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Acacia Creations { Kenya }

Hillcrest AIDS Center Trust Acacia Creations is located in Nairobi, Kenya where they've been making fun, ethical, recycled paper jewelry since October 2007. The organization follows strict fair trade practices - each of their jewelry artisans is paid a monthly salary in addition to receiving a percentage of each sale. At the end of every month the artisans of Acacia Creations receive their regular monthly salary. (It's standard practice in Kenya to pay an entire month's salary in one single payment at the end of the month). Throughout the course of a month, each artisan is also paid a certain amount for every single piece of jewelry they make. In other words, they receive a percentage of the sale of that item before it's even sold. Depending on the item, they earn between 5 and 15% of the item's wholesale price. This ensures that workers are paid throughout the month. In all, artisans earn a wage 5 times higher than the national average in Kenya. Acacia Creations also covers most medical costs for their employees and their families and provides lunch daily at their Nairobi studio.

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Gahaya Links { Rwanda }

Hillcrest AIDS Center Trust Gahaya Links was founded to train rural women after the devastating 1994 Rwanda Genocide that left over 1 million people dead. In the 1990s, sisters Joy Ndunguste and Janet Nkubana offered the women a small shop to sell their baskets and earn an income to meet their basic necessities. The sisters later offered to meet the women in their villages and learn how they could use an old Rwanda traditional skill to better their lifestyles. From a humble beginning under a tree in a remote village called Gitarama, the sisters organized about twenty women and taught them how to weave, how to enhance their weaving skills with new design techniques, and how to work together by looking beyond their ethnic differences. Today Gahaya Links is a growing network of over 4,000 weavers across the country organized in 52 savings cooperatives.

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Wawoto Kachel { Uganda }

Hillcrest AIDS Center Trust The name, "Wawoto Kacel", means "Walking together" in the local Ugandan language. The women of Wawoto Kacel Cooperative Society walk together on their journey to a better life. The organization was founded in 1997 in Gulu, Uganda by a group of HIV positive women with the help of the Ugandan NGO Comboni Samaritans of Gulu. The Cooperative has grown to 150 working members and has 6 working sections: embroidery, tailoring, tie and dye, weaving, beads and wishing cards. The art and crafts works produced are sold both on the local and international markets.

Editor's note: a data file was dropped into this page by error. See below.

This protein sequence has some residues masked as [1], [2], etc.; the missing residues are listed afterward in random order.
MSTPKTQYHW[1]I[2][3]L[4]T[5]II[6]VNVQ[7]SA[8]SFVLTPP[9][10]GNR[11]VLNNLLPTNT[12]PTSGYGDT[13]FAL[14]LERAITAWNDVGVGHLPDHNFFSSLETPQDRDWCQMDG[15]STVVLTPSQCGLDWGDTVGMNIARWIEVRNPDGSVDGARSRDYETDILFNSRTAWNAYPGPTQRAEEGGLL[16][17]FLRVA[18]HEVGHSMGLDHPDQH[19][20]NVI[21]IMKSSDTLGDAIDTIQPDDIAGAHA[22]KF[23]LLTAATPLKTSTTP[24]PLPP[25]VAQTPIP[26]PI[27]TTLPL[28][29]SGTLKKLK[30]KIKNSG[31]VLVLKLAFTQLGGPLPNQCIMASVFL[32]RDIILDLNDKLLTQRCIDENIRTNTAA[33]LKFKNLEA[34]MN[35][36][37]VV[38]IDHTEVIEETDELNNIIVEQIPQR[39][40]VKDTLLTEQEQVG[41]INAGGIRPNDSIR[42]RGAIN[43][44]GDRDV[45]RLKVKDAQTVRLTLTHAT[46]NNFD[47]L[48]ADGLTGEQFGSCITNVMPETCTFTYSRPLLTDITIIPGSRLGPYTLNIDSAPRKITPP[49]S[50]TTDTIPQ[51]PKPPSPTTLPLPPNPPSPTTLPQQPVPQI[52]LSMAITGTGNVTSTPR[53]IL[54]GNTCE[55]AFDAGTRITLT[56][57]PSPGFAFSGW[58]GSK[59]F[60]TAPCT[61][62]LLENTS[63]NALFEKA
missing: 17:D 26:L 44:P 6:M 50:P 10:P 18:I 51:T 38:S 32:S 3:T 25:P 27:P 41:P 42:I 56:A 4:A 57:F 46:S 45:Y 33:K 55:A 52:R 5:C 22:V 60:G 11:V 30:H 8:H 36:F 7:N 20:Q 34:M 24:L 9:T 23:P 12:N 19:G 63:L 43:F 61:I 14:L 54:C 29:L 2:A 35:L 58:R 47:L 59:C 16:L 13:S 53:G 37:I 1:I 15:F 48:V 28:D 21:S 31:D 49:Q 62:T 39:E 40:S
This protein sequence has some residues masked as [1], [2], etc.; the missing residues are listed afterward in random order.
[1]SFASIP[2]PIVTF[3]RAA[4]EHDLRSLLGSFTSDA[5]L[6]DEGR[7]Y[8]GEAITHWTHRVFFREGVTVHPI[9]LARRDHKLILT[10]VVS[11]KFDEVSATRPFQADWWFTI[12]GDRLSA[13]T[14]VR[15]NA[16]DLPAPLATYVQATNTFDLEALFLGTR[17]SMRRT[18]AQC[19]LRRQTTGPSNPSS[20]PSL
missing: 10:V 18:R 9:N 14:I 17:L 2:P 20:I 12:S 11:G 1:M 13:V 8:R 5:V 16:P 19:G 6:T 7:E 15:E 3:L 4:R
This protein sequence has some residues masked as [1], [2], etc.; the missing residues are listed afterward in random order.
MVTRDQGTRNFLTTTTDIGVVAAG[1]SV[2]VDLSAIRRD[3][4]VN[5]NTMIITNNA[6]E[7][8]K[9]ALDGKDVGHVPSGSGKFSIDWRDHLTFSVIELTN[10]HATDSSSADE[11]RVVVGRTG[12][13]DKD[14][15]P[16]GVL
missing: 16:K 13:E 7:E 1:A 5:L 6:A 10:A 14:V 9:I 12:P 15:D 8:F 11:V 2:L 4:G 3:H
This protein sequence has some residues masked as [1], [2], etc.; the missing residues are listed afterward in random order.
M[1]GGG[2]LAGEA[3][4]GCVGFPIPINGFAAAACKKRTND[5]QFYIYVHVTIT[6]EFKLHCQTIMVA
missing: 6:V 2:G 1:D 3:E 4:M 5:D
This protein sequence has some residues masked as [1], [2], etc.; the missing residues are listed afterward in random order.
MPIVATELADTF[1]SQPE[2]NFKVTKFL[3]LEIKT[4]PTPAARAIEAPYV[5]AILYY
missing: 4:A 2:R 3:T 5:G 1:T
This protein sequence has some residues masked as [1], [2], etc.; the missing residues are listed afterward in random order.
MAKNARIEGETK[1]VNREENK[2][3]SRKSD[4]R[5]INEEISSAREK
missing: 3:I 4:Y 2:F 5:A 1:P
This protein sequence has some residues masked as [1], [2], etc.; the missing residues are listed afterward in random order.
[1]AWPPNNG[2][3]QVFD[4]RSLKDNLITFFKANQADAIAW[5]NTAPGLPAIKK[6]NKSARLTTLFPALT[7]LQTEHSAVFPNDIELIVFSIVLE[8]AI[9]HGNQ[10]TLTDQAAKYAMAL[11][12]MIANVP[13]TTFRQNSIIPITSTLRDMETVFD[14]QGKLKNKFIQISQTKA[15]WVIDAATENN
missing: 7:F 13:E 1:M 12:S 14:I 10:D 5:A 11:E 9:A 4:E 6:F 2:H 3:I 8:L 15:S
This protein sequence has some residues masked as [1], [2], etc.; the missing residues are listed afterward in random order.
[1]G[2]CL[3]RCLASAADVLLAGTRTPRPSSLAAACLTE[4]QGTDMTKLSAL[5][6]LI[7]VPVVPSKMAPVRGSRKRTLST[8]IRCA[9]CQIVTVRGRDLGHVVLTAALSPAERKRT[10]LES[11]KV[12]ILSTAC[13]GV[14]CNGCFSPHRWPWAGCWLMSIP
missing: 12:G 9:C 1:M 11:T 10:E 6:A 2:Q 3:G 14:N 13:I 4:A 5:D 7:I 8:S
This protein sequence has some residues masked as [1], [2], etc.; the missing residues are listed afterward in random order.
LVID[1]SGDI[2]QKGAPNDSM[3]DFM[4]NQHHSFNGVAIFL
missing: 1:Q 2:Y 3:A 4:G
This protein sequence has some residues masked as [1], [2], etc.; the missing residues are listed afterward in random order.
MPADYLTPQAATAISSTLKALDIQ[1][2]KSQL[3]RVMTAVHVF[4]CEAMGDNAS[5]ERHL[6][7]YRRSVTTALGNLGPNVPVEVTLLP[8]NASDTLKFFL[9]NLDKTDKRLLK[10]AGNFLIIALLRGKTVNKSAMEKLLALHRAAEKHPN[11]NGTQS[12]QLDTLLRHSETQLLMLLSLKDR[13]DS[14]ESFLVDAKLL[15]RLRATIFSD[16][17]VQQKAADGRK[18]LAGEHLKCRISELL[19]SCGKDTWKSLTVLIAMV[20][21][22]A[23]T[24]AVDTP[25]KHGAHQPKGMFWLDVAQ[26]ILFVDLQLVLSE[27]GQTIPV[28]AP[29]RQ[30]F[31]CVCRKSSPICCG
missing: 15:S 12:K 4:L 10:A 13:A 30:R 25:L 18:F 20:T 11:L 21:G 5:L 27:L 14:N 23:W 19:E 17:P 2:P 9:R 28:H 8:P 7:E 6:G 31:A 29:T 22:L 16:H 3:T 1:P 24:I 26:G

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Tintsaba { Swaziland }

Hillcrest AIDS Center Trust Tintsaba was created in 1985 by Sheila Freemantle with the purpose of improving the lives of rural women in Swaziland. With an academic background in development, Sheila believed that creating an income generating opportunity for the women will help them become happier, healthier individuals - women who could take charge of their lives.The small business that started with 12 women has to date worked with and trained more than 890 women. Their products are known for their beauty as well as the story of the women behind each product. Tintsaba is committed to excellence in every aspect. In the creation of the highest quality hand woven sisal products - in the service, in the teamwork, in the commitment to the earth and the holistic wellbeing of rural women in Swaziland.

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One Mango Tree { Uganda }

Hillcrest AIDS Center Trust While Uganda once had a thriving apparel manufacturing industry, over the past several years most of the factories have closed, leaving hundres of skilled seamstresses without work. One Mango Tree, which began in northern Uganda working in former conflict areas in and around Gulu, has expanded to the capital city of Kampala, empoying a small group of talented seamstresses living in the city's slums. The women in the Kampala apparel group are working to build an organic cotton apparel business based on fair trade principles that can sustain them long term. The women in Gulu create beautiful bags and accessories from traditional African wax print patterns and hand loomed fabrics. Many of the Gulu group not only care for their own families, but also for children orphaned during the war.

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Global Mamas { Ghana }